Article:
Church leaders should take the time to read and reflect on this wise little book. Warning: your opinions are likely to change and then you mig
nerd culture is mainstream now. [jo]
Toxic Charity provides a clear look at a problem plaguing developing nations around the world, as well as the United States.

When we give to others in need, why do we do so? Do we give out of a true heart to better others’ lives?
While our gut reaction would be a resounding yes, the facts point to a different answer. Charity often benefits only the giver, not the receiver.

In crises, quick, short term relief is essential. But, when this relief is prolonged it proves detrimental to the recipient by
Nov 02, 2020 rated it it was ok
Admittedly, I got this book recommendation from a clickbait YouTube video, so I don't know why I had such high expectations going into the book. The author is a white man working with poor, inner-city communities in Atlanta. He mentions race on exactly two (2) occasions and makes no mention of the systems that push people into these conditions in the first place and how we might want to think more critically about changing them. I think this is because 1) Lupton has a giant savior complex and 2) ...more
Sep 04, 2019 rated it really liked it  ·  review of another edition
Shelves: library-list
This book is likely to annoy/irritate/anger a lot of well-meaning people, but they should read it anyway. Lupton's premise, that we need to build relationships and help people help themselves, rather than do for and infantilize capable people, isn't anything bold or daring. It just doesn't support the idea of church teenagers taking mission trips to a poor country for a week's time to play with children in an orphanage, or well-meaning adults going to a 3rd world country to "help" with more than ...more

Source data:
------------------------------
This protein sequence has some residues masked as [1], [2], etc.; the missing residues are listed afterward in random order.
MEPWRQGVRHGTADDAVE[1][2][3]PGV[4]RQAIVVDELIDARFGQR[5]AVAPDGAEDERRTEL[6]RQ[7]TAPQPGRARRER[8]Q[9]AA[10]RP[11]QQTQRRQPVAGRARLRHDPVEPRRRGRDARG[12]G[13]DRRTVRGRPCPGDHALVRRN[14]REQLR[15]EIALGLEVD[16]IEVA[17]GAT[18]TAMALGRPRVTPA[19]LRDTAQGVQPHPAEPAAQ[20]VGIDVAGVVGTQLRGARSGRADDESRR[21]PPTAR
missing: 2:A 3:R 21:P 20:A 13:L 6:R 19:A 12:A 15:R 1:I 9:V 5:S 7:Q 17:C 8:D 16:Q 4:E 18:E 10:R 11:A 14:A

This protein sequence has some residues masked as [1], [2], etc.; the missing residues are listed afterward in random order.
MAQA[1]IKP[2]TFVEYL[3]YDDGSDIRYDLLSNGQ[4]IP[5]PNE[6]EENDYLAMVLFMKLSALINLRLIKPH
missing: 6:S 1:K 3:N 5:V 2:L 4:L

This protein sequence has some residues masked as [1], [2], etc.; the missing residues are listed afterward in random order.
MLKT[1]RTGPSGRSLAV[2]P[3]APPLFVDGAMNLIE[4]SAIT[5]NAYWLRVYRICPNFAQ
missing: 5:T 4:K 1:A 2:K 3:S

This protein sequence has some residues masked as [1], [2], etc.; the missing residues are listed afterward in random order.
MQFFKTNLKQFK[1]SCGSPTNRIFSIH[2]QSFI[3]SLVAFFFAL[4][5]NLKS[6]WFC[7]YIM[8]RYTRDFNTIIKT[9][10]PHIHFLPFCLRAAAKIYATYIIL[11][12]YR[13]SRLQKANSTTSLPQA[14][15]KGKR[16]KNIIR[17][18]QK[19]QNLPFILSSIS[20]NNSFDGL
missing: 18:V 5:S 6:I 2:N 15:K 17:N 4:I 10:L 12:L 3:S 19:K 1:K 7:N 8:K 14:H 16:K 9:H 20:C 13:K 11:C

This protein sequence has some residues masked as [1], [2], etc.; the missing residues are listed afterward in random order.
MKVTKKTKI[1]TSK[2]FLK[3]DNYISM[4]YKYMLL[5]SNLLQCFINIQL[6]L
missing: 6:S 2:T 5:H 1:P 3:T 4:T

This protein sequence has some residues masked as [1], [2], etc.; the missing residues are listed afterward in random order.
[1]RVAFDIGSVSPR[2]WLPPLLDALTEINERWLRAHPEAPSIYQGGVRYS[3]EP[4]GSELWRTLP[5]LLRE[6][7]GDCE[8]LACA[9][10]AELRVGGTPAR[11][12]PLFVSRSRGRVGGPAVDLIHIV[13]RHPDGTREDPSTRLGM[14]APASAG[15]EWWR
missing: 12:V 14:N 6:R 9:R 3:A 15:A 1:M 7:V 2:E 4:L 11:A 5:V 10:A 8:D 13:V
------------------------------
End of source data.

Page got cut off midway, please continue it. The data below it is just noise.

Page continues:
Nov 24, 2015 rated it liked it
I did really enjoy the book, and thought it had some very valid points. Especially in "missions" overseas (which I would argue aren't necessarily a fulfillment of the Great Commission to go and preach the gospel and make disciples of all nations, but are rather humanitarian project) I wholeheartedly agree with the author. Much of what we do claiming it to be missions is humanitarian work. Humanitarian work is not wrong, but it is different than preaching the gospel and making disciples. While th ...more
Sep 03, 2018 rated it it was ok
Shelves: disaster-lit
If this were my first introduction to the contradictions of 'charity' this might be eye-opening, but found very little new insight. Lupton put a great deal of time distinguishing disaster and emergency aid from development work, with the latter being scrutinized, which seemed uninformed given that emergency relief has as many inherent flaws as an other helper-model. He also did not directly address the lurking motivation of many faith-based groups, which is to generate converts. To call-out the ...more
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Bob Lupton is the founder and president of FCS Urban Ministries, a non-profit organization serving inner-city Atlanta, and is on the board of the Christian Community Development Association. He is a Vietnam veteran, has a Ph.D. in psychology from the University of Georgia, and consults and lectures internationally on urban issues.

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29 likes · 1 comments
“Giving to those in need what they could be gaining from their own initiative may well be the kindest way to destroy people.” 3 likes
“Mercy combined with justice creates:       •   immediate care with a future plan       •   emergency relief and responsible development       •   short-term intervention and long-term involvement       •   heart responses and engaged minds Mercy” 2 likes